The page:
Plus you got to use the word 'eldric' a lot.
 

Jerry_B

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#8
You should've used 'eldritch' instead...muah ha ha....

I think Lovecraft's stuff is a combination of his interest in things weird and ancient, with a healthy dose of his phobic subconcious coming to the fore. Aside from his rascism, he seems to have phobias about water, fish, and lonely places. And that's just for starters. I still think that 'The Colour From Space' is one of the best pieces of horror fiction ever written - it relies on being odd without resorting to monsters to be effective, and to a certain extent has enough plot factors too make 'almost believable'. It still gives me the creeps as much as it did when I first read it as a 16 year-old.
 
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Anonymous

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#9
Aside from his rascism, he seems to have phobias about water, fish, and lonely places.
Also cold temperatures, inbred hillbillies, and probably much, much more...

I often doubt if old HP had as much of a unified mythology behind his work as later imitators made out. Often he seems basically to be telling the same story over and over again, trying to get it right. Also many of these overlapping mythologies only fit together in quite a loose way. All this 'race of primordial beings expelled from earth for practising black magic' stuff never really seems to get very close to why he was so scary to me. It's a bit like Blake; people often talk as if he had some kind of coherent super-mythology that his works slowly reveal, but it seems more like he was writing one thing at a time and later stuff supersedes what came before.
 
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Anonymous

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#10
I remember reading that Lovecraft had some weird temperature fixtation, and he couldn't leave this house if the temperature was out of his very narrow range.
Still, I read this in a book called <I>The Black Gods</I> (sorry, author forgotton) which was claiming that the lloigor and Yog Sothoth were real and responsible for Hitler and Men In Black, amongst otherthings, so I don't know how accurate that is.
 

Jerry_B

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#11
He suffered from a condition called poikilothermism, which (IIRC) is where the blood is cooler than normal. Perhaps a reptilian throwback...? ;)
 

DaveVader2

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#12
Mountains of Madness

I have always thought that 'The Thing' and the origional 'The Thing From Outer Space'?? must have been inspired by The Mountains of Madness. Similarities that I have picked up on are Antartica obviously & Shoggoths/The Thing being a kind of shapshifting vegitable. Does anyone know if their is a link between these stories? BTW I think the giant penguins are far more scarry than the Shogoths - no idea why!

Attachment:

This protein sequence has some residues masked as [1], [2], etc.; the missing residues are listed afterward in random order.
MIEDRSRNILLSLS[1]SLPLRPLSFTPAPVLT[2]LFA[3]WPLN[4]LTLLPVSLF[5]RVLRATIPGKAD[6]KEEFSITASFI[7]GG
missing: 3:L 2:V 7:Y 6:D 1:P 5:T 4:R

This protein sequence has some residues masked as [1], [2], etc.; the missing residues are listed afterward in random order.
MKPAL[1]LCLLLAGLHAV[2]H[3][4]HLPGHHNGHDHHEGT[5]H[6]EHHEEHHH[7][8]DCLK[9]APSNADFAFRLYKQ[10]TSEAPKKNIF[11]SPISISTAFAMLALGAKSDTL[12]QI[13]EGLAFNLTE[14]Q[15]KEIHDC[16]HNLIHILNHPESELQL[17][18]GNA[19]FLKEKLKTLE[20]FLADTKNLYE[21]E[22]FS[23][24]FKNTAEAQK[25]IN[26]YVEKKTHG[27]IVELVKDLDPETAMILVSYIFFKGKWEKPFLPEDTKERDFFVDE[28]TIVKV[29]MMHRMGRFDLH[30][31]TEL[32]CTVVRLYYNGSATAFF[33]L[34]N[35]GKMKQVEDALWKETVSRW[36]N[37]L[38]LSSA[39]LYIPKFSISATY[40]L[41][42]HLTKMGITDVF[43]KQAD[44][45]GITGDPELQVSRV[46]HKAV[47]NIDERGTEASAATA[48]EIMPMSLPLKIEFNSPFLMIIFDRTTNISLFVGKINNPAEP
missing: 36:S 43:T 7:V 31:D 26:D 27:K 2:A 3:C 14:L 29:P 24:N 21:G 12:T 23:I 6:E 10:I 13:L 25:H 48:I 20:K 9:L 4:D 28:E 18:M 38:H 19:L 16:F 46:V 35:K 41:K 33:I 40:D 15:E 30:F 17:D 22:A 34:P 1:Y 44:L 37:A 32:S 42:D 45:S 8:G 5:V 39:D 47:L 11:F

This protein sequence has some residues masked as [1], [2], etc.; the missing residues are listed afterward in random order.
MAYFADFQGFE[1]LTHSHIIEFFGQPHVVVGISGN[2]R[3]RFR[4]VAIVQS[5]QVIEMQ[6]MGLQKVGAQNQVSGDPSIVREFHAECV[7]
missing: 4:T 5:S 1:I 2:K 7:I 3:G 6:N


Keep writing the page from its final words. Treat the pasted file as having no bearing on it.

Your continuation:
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Anonymous

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#13
Re: Mountains of Madness

Dave Vader said:
I have always thought that 'The Thing' and the origional 'The Thing From Outer Space'?? must have been inspired by The Mountains of Madness. Similarities that I have picked up on are Antartica obviously & Shoggoths/The Thing being a kind of shapshifting vegitable. Does anyone know if their is a link between these stories? BTW I think the giant penguins are far more scarry than the Shogoths - no idea why!

The script of the original 'The Thing From Outer Space' is based on the story "Who Goes There?" by John W. Campbell, written in 1938. He first published under the pseudonym Don A. Stuart.

The book and some reviews are in amazon here:-

http://www.amazon.com/exec/obidos/ASIN/0899667341/ref=ase_houseofhorrors00/103-1702258-7671065

read the book here:-

http://www.outpost31.com/books/who.txt

read at the mountains of madness here:-

http://www.gizmology.net/lovecraft/works/mountains.htm

and have a look at the THING fansite here with a few more detailed comparisons between the texts and the films here:-

http://www.outpost31.com/books/books.html
 

ogopogo3

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#15
Lovecraft's story THE MUSIC OF ERICH ZANN is about as fortean as you can get. Ghosts, possesion, time/dimension slips, etc, neighborhoods with MC Escher-style architecture. Good stuff.
 
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Anonymous

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#16
I love 'Eric Zann' for it's total refusal to explain anything. Even to the point of having Mr Z write an explanation down, then have it blow away.

Some kind of Azathoth type affair, implicitly, I suppose.